Trial highlights benefits of a hard landing on Europa

Qinetiq has conducted a trial that shows how a specially shielded communications system could survive a deliberate impact with Jupiter’s moon Europa.


The Farnborough-based company conducted the test in partnership with Airbus and the UCL Mullard Space Science Laboratory (MSSL), marking the latest step in an on going programme supported by the European Space Agency (ESA) to demonstrate the concept of a ‘hard landing’ on the surface of a moon or planet.

A hard lander, instead of attempting a gentle touchdown, impacts at speeds of up to 300 metres per second, penetrating the surface to collect data from several metres below.

The trial was conducted at Cambridge University and consisted of a small-scale reverse ballistic test, in which a target representing an ice block was accelerated towards Qinetiq’s bullet-shaped ‘penetrator’ using a single stage gas gun.

Qinetiq’s communications equipment, concealed within the penetrator, is said to have remained fully operational after the test, despite having been subjected to peak loads of up to 35,000 times the force of gravity.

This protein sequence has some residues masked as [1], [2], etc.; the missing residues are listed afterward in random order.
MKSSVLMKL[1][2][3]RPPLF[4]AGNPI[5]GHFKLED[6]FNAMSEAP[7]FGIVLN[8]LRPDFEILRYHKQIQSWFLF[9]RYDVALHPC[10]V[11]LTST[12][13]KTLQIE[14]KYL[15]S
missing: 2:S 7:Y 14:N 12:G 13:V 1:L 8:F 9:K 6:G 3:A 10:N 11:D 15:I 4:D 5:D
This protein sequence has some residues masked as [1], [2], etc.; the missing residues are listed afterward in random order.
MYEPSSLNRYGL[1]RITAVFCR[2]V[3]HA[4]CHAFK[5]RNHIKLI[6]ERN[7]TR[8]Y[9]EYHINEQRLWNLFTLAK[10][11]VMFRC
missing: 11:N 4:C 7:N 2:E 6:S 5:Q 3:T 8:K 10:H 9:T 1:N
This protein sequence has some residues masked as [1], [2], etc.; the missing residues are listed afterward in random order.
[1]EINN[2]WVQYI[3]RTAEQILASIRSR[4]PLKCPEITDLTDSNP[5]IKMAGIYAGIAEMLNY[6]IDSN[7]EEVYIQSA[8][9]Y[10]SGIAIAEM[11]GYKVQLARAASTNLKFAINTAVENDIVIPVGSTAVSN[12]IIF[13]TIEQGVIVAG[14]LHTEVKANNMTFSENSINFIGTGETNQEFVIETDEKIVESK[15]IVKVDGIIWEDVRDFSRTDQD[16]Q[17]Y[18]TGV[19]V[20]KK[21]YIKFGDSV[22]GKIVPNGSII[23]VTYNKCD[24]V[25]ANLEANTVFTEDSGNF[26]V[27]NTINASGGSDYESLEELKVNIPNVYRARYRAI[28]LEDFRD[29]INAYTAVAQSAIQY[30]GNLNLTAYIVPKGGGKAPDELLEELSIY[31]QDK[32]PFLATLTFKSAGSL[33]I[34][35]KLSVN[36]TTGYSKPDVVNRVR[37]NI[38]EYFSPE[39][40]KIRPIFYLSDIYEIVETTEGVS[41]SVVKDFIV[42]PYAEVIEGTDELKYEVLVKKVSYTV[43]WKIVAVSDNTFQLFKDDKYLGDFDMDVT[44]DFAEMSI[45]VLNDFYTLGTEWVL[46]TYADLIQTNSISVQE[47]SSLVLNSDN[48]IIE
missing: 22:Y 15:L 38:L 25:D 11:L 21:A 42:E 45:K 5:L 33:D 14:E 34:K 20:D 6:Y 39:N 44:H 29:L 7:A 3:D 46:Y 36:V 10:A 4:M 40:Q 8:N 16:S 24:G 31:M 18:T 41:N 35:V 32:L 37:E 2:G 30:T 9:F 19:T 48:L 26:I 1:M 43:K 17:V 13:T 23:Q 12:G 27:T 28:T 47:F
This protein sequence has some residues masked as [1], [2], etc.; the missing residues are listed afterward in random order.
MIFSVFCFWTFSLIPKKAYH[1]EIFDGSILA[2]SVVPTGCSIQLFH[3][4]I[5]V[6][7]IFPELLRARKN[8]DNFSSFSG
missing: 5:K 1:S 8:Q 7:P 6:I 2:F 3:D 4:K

Phillip Church, principal engineer, Qinetiq, said: “The Space Penetrator is a landmark British innovation, marking a big change in the way we think about placing spacecraft on other worlds.

“Soft landings are notoriously difficult to achieve and require large masses to be put into space, making them expensive endeavours. “A hard lander enables lighter and more compact designs, and can collect data from underground in previously inaccessible areas.

“The challenge for hard landers is one of survivability; we need to show that vital components can operate effectively after the violent impact.”

Previous trials are said to have used accelerometers and data loggers to examine the performance of the protective casing, but recent tests have proven the survivability of real components manufactured by Qinetiq, including batteries and transceivers.